Lamborghini, a renowned maker of sports cars from Italy, launched a lighter, faster and more environment-friendly version of its hugely successful Gallardo. The presentation took place at the Geneva International Motor Show on Tuesday.
Gallardo LP560-4, as sleek as a bullet, weighs 20 kilograms (44 pounds) less than the previous Gallardo. Its revamped engine shaved three-tenths of a second off the time it takes to go from zero to 100 kilometers per hour (62 mph), now 3.7 seconds.
The new Gallardo also reduced carbon emissions by 18 percent from its predecessor.
While sports cars are not known for being particularly green, Lamborghini - based in its traditional hometown of Sant'Agata Bolognese near Bologna but owned by the Volkswagen group - has set a long-term target to cut the carbon emissions of its cars by 40 percent.
But CEO Stephan Winkelmann said Lamborghini would seek to improve its emissions standards without sacrificing its core value: speed.
"Being a supersports car is all about accelerating and top speed. If you want to go fast you consume, and if you consume, you have emissions," Winkelmann said. "You will never come to the average emissions of average car."
Even with the cut, the car still emits 325 grams per kilometer, compared with an average car of 150 to 200 grams per kilometer. But Winkelmann said that is offset by the fact the average Lamborghini is driven just 5,000 kilometers a year, the AP reports.
The improvements were achieved by working on improving the friction of the mechanized gears, improving the power to weight ratio and engine design - drawing on technology from the Volkswagen AG, which acquired Lamborghini in 1998.
Lamborghini is not setting a target for the 40 percent cut, but Winkelmann said they have been working on the issue for some time.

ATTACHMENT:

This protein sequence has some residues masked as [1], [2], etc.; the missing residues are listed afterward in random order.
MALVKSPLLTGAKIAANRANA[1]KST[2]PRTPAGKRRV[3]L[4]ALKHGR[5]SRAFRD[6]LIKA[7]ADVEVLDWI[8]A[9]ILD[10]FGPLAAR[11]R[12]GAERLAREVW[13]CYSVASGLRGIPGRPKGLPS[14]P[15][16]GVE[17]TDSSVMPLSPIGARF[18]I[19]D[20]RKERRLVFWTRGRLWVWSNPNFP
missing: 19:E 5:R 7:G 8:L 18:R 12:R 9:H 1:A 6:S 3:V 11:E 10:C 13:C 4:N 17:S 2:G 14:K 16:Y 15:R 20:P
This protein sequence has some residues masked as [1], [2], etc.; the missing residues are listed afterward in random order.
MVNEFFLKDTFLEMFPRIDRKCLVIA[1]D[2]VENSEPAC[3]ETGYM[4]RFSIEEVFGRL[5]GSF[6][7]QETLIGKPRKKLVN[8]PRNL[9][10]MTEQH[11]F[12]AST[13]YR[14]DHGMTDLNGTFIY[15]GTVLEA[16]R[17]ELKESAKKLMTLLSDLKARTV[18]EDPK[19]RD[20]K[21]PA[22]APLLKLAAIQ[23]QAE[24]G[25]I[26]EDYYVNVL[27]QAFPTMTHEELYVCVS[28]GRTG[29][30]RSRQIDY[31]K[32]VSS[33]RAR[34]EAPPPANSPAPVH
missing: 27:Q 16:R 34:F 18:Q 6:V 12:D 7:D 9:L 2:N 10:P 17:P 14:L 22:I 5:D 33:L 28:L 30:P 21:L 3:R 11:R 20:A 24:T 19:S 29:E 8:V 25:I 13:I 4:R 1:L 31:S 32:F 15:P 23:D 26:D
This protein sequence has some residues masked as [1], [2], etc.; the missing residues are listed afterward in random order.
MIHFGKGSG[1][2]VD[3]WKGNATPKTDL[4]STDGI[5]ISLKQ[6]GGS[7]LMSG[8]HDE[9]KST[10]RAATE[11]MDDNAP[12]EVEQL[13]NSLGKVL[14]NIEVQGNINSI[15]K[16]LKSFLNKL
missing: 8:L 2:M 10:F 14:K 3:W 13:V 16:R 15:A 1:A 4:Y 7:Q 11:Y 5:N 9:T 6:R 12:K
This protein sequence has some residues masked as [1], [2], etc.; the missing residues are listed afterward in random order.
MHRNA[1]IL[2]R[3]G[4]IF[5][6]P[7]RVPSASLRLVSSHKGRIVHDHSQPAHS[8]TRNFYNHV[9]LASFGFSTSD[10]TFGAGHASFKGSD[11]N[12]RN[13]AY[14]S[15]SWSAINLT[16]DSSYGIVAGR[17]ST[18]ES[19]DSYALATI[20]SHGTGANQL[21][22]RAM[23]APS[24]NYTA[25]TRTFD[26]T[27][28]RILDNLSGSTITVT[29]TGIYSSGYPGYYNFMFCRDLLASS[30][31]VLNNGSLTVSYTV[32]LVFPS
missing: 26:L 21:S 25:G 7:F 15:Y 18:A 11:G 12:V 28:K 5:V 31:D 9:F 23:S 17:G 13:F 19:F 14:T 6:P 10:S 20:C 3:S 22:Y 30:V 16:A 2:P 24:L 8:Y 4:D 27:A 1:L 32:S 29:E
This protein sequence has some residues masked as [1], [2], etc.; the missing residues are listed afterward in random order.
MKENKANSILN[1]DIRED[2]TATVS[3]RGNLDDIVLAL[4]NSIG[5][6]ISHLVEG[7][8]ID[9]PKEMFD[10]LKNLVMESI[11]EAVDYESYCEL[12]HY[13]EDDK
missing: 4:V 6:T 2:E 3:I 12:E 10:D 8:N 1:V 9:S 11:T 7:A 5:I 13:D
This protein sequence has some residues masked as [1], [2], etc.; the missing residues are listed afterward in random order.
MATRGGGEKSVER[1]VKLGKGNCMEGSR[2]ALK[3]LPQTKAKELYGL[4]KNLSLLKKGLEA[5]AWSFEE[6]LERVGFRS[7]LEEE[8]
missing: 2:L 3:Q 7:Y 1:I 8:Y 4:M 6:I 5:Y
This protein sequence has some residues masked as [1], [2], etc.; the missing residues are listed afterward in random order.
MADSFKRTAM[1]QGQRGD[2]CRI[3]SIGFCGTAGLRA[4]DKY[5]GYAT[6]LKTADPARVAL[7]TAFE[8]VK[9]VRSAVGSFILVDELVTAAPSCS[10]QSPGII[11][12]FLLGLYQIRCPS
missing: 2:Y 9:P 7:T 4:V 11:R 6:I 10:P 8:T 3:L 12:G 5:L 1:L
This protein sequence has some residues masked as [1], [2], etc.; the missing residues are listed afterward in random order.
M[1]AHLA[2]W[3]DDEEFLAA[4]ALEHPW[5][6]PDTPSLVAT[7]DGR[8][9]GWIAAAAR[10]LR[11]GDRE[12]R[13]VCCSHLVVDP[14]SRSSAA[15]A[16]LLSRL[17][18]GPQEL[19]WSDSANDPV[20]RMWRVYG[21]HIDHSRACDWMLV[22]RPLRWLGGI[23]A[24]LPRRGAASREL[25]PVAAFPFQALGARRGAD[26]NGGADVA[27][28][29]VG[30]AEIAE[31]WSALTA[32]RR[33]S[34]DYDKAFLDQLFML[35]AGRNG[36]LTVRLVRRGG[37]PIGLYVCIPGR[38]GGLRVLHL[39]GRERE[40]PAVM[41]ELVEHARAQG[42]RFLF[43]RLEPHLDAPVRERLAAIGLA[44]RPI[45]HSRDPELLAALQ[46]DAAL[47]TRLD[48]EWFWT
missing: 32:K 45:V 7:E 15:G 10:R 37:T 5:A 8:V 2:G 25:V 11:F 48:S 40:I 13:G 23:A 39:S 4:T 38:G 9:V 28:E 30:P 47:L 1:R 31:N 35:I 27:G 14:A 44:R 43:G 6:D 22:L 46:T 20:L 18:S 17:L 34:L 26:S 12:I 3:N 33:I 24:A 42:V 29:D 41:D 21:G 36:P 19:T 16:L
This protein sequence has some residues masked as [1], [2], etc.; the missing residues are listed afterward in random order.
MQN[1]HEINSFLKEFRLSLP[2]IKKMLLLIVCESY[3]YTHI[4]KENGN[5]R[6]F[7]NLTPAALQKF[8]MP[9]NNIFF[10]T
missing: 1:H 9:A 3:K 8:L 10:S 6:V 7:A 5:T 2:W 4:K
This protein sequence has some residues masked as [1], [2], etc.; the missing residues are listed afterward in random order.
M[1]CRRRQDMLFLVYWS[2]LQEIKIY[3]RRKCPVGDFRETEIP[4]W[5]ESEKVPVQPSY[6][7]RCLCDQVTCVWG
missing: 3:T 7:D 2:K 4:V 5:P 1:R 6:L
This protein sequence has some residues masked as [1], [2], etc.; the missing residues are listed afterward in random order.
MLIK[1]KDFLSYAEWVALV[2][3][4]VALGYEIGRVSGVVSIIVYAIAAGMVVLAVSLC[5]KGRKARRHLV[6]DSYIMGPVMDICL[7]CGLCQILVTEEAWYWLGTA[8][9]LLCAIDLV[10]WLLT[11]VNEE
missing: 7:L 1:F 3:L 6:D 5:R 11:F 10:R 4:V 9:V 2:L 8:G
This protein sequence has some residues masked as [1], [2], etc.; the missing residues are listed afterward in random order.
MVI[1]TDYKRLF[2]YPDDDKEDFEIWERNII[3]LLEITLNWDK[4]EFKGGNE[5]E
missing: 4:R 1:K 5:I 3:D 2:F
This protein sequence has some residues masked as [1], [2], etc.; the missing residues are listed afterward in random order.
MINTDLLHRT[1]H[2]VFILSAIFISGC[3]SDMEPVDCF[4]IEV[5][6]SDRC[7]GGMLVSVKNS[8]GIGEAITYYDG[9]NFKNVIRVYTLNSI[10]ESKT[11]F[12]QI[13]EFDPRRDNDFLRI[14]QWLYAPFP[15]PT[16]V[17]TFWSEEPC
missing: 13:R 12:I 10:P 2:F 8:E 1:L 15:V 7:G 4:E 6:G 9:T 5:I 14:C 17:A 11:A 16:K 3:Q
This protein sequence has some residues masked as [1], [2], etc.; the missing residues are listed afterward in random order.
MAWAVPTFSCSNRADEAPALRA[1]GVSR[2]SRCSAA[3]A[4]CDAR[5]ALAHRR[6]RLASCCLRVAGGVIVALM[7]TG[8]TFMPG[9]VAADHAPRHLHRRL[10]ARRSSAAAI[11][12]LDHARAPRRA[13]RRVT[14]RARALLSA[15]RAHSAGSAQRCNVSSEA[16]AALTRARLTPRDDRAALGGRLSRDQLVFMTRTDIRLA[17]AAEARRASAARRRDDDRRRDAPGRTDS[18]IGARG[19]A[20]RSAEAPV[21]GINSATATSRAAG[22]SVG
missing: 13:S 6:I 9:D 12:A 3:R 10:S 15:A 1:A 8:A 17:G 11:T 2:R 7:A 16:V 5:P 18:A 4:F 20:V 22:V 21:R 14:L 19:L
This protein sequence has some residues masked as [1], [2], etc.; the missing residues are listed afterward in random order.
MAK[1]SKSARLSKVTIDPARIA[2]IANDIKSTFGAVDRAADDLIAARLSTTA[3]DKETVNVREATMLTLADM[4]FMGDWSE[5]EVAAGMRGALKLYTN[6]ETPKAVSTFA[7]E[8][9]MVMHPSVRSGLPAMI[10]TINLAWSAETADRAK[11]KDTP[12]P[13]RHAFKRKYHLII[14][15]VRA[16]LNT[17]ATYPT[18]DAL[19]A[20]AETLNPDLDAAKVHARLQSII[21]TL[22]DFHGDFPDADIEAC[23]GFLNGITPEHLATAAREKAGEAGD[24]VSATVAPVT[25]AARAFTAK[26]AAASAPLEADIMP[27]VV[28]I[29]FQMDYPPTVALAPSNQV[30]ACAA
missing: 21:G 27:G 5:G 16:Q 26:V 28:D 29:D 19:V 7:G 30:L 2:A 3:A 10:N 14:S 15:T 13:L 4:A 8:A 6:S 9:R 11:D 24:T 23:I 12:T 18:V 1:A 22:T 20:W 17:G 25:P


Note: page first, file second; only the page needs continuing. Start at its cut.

"Let's say if you want to cut emissions, you don't do it by snapping a finger. It is not a process that started a year ago when the discussion started," he said.
Lamborghini has sold 7,100 Gallardos since its launch in 2003. The new model will be priced at US$198,000 in the United States and Ђ 146,000 in Europe when delivery starts in June. It outsells the more expense and powerful Murcielago by about three-to-one.
Last year, Lamborghini sold 2,400 cars worldwide, up 100 from 2006, and Winkelmann forecasts a jump of another 100 in 2008. He noted that Lamborghini sold about 250 cars a year for the first 40 years of its 45-year history.
Lamborghini's latest model, the Reventón, is one of the fastest and most expensive of the Italian supercars. The company was founded in 1963 by businessman Ferruccio Lamborghini, who owned a successful tractor factory, Lamborghini Trattori S.p.A..
Lamborghini's outrageous supercar models have brought Lamborghini much fame. The Miura, the Countach, the Diablo, and the Murciélago, continue to be some of the most desired super cars of all time. The current (2007) range consists of the Murciélago LP640, the Murciélago LP640 Roadster and the smaller, less expensive Gallardo, Gallardo Spyder and Gallardo Superleggera. All are extremely fast, mid-engined 2-seaters with Lamborghini's standard all-wheel drive systems. Their styling is largely the work of Belgian designer Luc Donckerwolke. Future models may include a rear-wheel-drive version of the Gallardo and possibly an SUV in the spirit of the LM002. The next generation of Lamborghini models will be penned by Walter de'Silva, who designed the 2006 Miura concept car and who replaced Luc Donckerwolke as head of Centro Stile Lamborghini, Lamborghini's in-house design department.